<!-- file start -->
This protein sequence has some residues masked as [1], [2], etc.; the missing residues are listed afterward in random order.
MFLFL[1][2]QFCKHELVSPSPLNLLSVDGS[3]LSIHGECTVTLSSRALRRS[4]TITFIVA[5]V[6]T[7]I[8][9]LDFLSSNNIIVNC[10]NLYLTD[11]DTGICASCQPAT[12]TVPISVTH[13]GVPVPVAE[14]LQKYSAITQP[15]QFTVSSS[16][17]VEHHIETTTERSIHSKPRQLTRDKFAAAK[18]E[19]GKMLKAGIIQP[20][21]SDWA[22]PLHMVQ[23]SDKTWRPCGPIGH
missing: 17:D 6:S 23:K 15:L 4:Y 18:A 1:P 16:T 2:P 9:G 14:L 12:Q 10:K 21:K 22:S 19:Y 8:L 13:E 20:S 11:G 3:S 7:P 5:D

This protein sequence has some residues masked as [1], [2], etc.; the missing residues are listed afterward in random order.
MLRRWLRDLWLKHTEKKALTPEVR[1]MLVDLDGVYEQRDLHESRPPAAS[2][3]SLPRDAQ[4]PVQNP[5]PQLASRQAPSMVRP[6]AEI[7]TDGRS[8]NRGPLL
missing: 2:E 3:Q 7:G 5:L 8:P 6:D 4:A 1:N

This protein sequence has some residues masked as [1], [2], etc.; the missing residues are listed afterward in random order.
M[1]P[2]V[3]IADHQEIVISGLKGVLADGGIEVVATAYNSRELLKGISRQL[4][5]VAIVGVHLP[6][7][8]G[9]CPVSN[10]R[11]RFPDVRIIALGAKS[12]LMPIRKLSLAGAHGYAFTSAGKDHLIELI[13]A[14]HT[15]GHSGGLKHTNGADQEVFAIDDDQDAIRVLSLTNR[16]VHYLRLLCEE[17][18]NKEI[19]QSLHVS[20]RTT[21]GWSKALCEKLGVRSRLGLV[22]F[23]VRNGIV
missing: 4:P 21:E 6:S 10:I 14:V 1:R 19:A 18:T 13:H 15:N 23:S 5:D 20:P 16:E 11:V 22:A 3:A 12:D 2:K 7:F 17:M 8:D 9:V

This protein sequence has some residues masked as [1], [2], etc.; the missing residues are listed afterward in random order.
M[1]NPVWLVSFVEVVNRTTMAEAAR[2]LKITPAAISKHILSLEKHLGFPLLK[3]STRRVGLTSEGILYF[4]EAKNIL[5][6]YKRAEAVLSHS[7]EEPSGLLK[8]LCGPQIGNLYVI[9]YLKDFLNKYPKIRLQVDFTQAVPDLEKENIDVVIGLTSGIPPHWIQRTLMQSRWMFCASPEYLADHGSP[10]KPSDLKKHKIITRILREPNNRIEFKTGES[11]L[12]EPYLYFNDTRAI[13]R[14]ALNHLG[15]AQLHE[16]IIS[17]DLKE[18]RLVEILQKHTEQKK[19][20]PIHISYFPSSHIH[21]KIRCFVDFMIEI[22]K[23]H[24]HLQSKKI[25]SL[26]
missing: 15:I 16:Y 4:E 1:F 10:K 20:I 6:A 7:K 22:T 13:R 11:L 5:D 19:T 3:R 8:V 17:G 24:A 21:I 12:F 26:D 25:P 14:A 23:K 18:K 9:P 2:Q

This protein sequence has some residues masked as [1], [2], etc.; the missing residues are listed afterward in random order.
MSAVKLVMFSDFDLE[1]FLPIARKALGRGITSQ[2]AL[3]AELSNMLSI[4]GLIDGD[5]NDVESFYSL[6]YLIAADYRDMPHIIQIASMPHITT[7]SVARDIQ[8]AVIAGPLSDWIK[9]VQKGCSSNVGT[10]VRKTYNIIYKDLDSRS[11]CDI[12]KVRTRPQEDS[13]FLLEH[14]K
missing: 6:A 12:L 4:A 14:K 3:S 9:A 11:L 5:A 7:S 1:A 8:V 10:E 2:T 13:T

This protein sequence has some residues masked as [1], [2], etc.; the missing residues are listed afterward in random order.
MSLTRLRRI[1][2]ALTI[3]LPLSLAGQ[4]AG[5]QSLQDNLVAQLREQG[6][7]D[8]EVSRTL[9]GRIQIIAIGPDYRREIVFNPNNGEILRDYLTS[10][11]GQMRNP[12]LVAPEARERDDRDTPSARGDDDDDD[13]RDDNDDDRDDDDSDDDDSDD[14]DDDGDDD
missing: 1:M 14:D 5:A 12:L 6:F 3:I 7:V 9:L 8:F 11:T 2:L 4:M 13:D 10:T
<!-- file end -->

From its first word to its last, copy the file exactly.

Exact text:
This protein sequence has some residues masked as [1], [2], etc.; the missing residues are listed afterward in random order.
MFLFL[1][2]QFCKHELVSPSPLNLLSVDGS[3]LSIHGECTVTLSSRALRRS[4]TITFIVA[5]V[6]T[7]I[8][9]LDFLSSNNIIVNC[10]NLYLTD[11]DTGICASCQPAT[12]TVPISVTH[13]GVPVPVAE[14]LQKYSAITQP[15]QFTVSSS[16][17]VEHHIETTTERSIHSKPRQLTRDKFAAAK[18]E[19]GKMLKAGIIQP[20][21]SDWA[22]PLHMVQ[23]SDKTWRPCGPIGH
missing: 17:D 6:S 23:K 15:L 4:Y 18:A 1:P 16:T 2:P 9:G 14:L 12:Q 10:K 21:K 22:S 19:Y 8:L 13:E 20:S 11:G 3:S 7:P 5:D

This protein sequence has some residues masked as [1], [2], etc.; the missing residues are listed afterward in random order.
MLRRWLRDLWLKHTEKKALTPEVR[1]MLVDLDGVYEQRDLHESRPPAAS[2][3]SLPRDAQ[4]PVQNP[5]PQLASRQAPSMVRP[6]AEI[7]TDGRS[8]NRGPLL
missing: 2:E 3:Q 7:G 5:L 8:P 6:D 4:A 1:N

This protein sequence has some residues masked as [1], [2], etc.; the missing residues are listed afterward in random order.
M[1]P[2]V[3]IADHQEIVISGLKGVLADGGIEVVATAYNSRELLKGISRQL[4][5]VAIVGVHLP[6][7][8]G[9]CPVSN[10]R[11]RFPDVRIIALGAKS[12]LMPIRKLSLAGAHGYAFTSAGKDHLIELI[13]A[14]HT[15]GHSGGLKHTNGADQEVFAIDDDQDAIRVLSLTNR[16]VHYLRLLCEE[17][18]NKEI[19]QSLHVS[20]RTT[21]GWSKALCEKLGVRSRLGLV[22]F[23]VRNGIV
missing: 4:P 21:E 6:S 10:I 14:V 1:R 19:A 18:T 13:H 15:N 23:S 5:D 20:P 16:E 11:V 22:A 3:A 12:D 2:K 7:F 17:M 8:D 9:V

This protein sequence has some residues masked as [1], [2], etc.; the missing residues are listed afterward in random order.
M[1]NPVWLVSFVEVVNRTTMAEAAR[2]LKITPAAISKHILSLEKHLGFPLLK[3]STRRVGLTSEGILYF[4]EAKNIL[5][6]YKRAEAVLSHS[7]EEPSGLLK[8]LCGPQIGNLYVI[9]YLKDFLNKYPKIRLQVDFTQAVPDLEKENIDVVIGLTSGIPPHWIQRTLMQSRWMFCASPEYLADHGSP[10]KPSDLKKHKIITRILREPNNRIEFKTGES[11]L[12]EPYLYFNDTRAI[13]R[14]ALNHLG[15]AQLHE[16]IIS[17]DLKE[18]RLVEILQKHTEQKK[19][20]PIHISYFPSSHIH[21]KIRCFVDFMIEI[22]K[23]H[24]HLQSKKI[25]SL[26]
missing: 15:I 16:Y 4:E 1:F 10:K 20:I 6:A 7:K 22:T 13:R 11:L 5:D 19:T 3:R 8:V 17:G 24:A 21:I 12:F 26:D 25:P 14:A 23:K 18:K 9:P 2:Q

This protein sequence has some residues masked as [1], [2], etc.; the missing residues are listed afterward in random order.
MSAVKLVMFSDFDLE[1]FLPIARKALGRGITSQ[2]AL[3]AELSNMLSI[4]GLIDGD[5]NDVESFYSL[6]YLIAADYRDMPHIIQIASMPHITT[7]SVARDIQ[8]AVIAGPLSDWIK[9]VQKGCSSNVGT[10]VRKTYNIIYKDLDSRS[11]CDI[12]KVRTRPQEDS[13]FLLEH[14]K
missing: 6:A 12:L 4:A 14:K 3:S 9:A 11:L 5:A 7:S 1:A 8:V 10:E 2:T 13:T

This protein sequence has some residues masked as [1], [2], etc.; the missing residues are listed afterward in random order.
MSLTRLRRI[1][2]ALTI[3]LPLSLAGQ[4]AG[5]QSLQDNLVAQLREQG[6][7]D[8]EVSRTL[9]GRIQIIAIGPDYRREIVFNPNNGEILRDYLTS[10][11]GQMRNP[12]LVAPEARERDDRDTPSARGDDDDDD[13]RDDNDDDRDDDDSDDDDSDD[14]DDDGDDD
missing: 1:M 14:D 5:A 12:L 6:F 3:I 7:V 9:L 8:F 11:T 2:L 4:M 13:D 10:T